The Importances of Low Child to Teacher Ratios
Independent and Federal research strongly suggests that smaller class sizes and low student to teacher ratios within classes greatly impact the success of all children enrolled. Particularly in early education programs, children need individualized attention and proactive services. At private therapeutic schools and care programs, child success and development are typically the highest priority. The Center for Public Education recommends that 15 students to 1 teacher is the minimum of success in elementary programs, while NAEYC.org recommends 6 children to 1 teacher during preschool programs. Illinois licensing requires 1 to 8 teacher to student ratio for 2-year-olds, and a 1 to 10 ratio for 3-year-olds. However, most therapeutic and private programs value smaller class sizes, having about a 1 to 3 ratio of student to teacher population.
The standard preschool staff does not have specialized degrees for child care involving sensory concerns, motor development, and speech therapy. For many daycare and preschool programs, the licensing requirement for an early childhood teacher is limited college experience and at least 19 years of age. Assistants within these programs do not require any higher education or experiences, simply passing a background check is considered sufficient. Therapeutic programs and preschools typically have higher education standards for their staff and require an advanced understanding of child care. Speech Therapy, Occupational Therapy, and Developmental Therapy all require Master’s degrees to become licensed specialists. Particularly working with special needs children, a higher level of education is required, and experience is pertinent.
Based on the advanced level of care, treatment, and attention provided at therapeutic schools and programs for young children, the individualized time and low teacher to student ratios are vital to the program success and student development.
Individualized Help of Sensory Concerns
There are a variety of reasons your child might have sensory concerns or challenges. No child expresses the exact same sensory concerns as the next, and all children are at different levels of severity and symptoms. Helping a child curb their sensory concerns increases a child’s receptiveness to therapies, such as speech therapy and occupational therapy, as well as more early academic advances. Therapeutic preschool programs can offer specialized practices for children with sensory concerns.
The sensory techniques used through private therapy program help to demonstrate the difference in quality and specialization from other preschools. Program instructors assist the child through exercises throughout the day, tailored to the child’s individual needs. Sensory bins help the children accumulate to the world around them through the sense of touch. These binds introduce new feelings, textures, and opportunities for sensory development as well as language skills. Gross motor free play allows high energy kids to get moving, and more reserved kids a safe space to build up their sensory input.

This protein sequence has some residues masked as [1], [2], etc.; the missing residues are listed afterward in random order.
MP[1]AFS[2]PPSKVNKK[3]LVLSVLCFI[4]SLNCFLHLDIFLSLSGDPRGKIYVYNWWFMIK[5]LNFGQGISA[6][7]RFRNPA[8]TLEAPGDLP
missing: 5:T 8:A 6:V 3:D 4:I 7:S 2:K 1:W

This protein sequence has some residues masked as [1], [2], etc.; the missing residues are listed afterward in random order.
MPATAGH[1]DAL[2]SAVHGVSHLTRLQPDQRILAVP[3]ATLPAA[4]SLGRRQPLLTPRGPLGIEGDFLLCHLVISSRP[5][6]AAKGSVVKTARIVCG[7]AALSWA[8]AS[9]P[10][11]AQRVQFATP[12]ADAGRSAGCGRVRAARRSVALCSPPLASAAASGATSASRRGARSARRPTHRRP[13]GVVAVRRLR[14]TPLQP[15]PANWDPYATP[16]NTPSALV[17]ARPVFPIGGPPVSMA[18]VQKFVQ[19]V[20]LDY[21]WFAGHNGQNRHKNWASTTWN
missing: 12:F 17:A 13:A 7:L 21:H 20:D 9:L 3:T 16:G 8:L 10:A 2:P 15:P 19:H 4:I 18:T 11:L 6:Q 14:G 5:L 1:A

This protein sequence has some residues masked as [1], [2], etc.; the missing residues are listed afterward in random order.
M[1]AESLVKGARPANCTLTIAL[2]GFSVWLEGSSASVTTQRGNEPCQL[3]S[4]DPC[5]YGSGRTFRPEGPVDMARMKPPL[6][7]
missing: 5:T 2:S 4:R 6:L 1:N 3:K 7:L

From fidget toys for attention concerns to a calm-down-corner for children that become easily overwhelmed, the advanced instructors can appreciate each aspect of your child and make sure they have the tools to succeed and grow when compared to a standardized public setting.
Specialization and the “Whole Child” Approach
The specialized care through a therapeutic school program is critical for children requiring extra attention, developmental therapies, or specialized assistance. Standard preschools have a one-size-fits-all approach to their practice. Regardless of a child’s specific needs and development, children have to fit into a “mold” of expectation. This type of program can lead to social distancing, educational gap, and further harm for children with developmental concerns. With a therapeutic program, there is a “whole child” approach. It is important to get to know each child as an individual and care for what makes them unique. The importance of one-on-one time and individualized treatment that addresses specific needs is the purpose of these specialized programs.
Many children who struggle in standard preschools thrive at within a specialized preschool program. Evidence suggests that children with developmental needs and speech-language concerns excel within these specialized programs. A child struggling in several developmental areas can make dramatic progress with solely language skill therapy. In addition, occupational therapy and developmental therapy create well-rounded programs to bring children to a level of appropriate learning and skill. All of these ingredients make a hearty therapeutic school program that addresses the needs of children beyond the scope of a standard preschool.
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